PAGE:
“Eat it up, wear it out, make it do, do without.”
These were words to live by in the 1930’s when being frugal was all about surviving in troubled economic times. While things aren’t quite as perilous as they were during the Great Depression, this is good advice for anyone wanting to save a buck.
My grandmother bought flour and sugar in large sacks. She turned the sacking into functional art, making hand painted tea towels and tablecloths. Back then, buying in bulk was just what you did, and using up everything, including the packaging, was part of being a good homemaker.
Now, it’s a smart way to save money.
This was one of the tips given in a class on eating healthy on a budget that I attended last week at the Sacramento Natural Foods Co-op.
Buying in bulk.
You definitely get more for your money when you aren’t paying for packaging or advertising.
Many stores now have a bulk bin section. This allows you to experiment with small quantities of more exotic or unusual foods because you can buy just what you plan to use and no more. Some items are best purchased in smaller amounts for maximum freshness. In my experience these include:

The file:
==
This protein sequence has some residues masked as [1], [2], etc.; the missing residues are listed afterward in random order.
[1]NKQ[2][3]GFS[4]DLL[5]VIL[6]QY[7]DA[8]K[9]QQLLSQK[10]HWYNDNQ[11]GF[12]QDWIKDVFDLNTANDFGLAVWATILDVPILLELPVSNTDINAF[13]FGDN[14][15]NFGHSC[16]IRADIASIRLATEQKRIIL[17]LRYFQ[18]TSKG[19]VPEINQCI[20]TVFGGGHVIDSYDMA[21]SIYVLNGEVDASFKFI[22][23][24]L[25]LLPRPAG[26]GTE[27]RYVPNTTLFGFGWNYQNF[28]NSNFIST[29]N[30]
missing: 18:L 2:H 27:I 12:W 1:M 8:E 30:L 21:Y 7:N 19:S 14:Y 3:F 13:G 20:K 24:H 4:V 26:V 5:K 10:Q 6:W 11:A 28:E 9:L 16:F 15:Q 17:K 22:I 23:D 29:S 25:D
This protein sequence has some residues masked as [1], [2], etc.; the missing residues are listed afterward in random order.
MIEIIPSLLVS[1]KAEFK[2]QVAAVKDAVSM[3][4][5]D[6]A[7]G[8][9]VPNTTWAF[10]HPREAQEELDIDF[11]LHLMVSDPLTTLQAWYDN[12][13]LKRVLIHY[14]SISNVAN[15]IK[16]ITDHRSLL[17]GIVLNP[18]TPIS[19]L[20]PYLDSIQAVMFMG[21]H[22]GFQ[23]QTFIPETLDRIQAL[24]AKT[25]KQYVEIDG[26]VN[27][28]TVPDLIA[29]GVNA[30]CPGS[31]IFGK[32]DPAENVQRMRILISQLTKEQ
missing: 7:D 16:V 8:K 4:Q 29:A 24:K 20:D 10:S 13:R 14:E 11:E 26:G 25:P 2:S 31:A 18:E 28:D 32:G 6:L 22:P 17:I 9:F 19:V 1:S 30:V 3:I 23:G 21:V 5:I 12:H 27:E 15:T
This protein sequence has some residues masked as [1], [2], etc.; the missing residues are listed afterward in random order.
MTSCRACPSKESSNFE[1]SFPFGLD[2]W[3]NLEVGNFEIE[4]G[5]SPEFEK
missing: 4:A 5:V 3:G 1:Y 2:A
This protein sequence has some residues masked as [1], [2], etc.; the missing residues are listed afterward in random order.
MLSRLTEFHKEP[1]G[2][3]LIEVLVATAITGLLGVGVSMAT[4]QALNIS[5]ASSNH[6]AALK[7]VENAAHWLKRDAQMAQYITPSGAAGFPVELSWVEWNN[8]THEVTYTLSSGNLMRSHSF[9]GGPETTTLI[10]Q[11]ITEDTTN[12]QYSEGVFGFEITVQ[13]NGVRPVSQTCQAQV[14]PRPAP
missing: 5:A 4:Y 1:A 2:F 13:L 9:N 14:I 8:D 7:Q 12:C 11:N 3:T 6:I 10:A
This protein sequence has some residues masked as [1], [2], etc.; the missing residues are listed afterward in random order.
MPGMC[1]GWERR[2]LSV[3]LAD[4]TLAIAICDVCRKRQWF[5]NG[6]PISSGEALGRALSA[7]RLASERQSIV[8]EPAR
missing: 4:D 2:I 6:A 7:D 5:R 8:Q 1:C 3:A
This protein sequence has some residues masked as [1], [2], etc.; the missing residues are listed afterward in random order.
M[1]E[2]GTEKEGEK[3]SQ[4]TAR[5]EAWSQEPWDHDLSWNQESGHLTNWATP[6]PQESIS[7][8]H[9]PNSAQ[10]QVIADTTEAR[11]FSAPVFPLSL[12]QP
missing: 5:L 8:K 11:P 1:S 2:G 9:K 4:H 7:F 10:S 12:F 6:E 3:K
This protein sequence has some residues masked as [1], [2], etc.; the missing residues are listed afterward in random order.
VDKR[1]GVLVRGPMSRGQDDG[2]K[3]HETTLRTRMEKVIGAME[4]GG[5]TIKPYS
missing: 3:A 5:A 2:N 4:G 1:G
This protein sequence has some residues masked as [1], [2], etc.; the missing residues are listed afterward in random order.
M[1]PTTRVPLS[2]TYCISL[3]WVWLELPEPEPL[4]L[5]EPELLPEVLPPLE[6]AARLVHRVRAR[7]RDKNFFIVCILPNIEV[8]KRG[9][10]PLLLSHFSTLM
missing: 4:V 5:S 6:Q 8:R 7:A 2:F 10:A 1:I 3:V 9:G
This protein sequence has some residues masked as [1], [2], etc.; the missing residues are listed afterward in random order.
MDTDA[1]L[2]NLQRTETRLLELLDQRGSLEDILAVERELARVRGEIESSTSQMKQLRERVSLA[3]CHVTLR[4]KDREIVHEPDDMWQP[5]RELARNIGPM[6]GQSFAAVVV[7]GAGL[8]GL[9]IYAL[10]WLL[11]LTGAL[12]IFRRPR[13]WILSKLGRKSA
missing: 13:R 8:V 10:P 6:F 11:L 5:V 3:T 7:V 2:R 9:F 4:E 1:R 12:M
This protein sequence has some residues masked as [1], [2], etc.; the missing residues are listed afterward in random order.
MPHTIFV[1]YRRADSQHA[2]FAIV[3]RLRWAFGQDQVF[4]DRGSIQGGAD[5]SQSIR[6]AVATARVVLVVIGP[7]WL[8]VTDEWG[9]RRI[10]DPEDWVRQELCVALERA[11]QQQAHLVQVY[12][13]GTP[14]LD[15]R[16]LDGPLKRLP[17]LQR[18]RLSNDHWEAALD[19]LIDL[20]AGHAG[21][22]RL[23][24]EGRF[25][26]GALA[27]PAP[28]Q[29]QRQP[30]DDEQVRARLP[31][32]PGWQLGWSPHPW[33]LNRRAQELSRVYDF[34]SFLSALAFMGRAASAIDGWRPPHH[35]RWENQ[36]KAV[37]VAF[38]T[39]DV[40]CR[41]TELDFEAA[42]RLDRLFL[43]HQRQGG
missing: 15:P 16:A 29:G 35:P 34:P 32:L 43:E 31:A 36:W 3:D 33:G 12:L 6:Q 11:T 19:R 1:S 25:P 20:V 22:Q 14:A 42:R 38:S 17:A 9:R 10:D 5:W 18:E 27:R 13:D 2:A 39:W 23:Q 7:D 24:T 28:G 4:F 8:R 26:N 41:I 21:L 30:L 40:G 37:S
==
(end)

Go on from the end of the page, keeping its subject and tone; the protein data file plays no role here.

- shelled nuts
- soft grains
Be sure and compare the bulk item pricing with its packaged counterpart to make sure you’re getting a deal.
And keep an eye out for special sales on products you purchase on a regular basis. Some of these can be bought in large quantity or by the case.
- canned tomatoes
When you bring it all home, consider storage. The containers in the picture below are stacked three deep. I prefer to use old canning jars, most of which I picked up at yard sales.
They have a tight seal to keep out bugs, and it makes it easy to see what I have and when I’ll need more. I label them with contents and date by sticking a piece of scotch tape on the lid and writing on it with permanent marker.
Finally, consider your family size and how often you eat a particular food before you buy in large quantity. I once bought a 10 lb. sack of wild rice for a Thanksgiving turkey stuffing. I don’t even like wild rice. After 5 years of storage, I finally had to courage to toss it to the birds.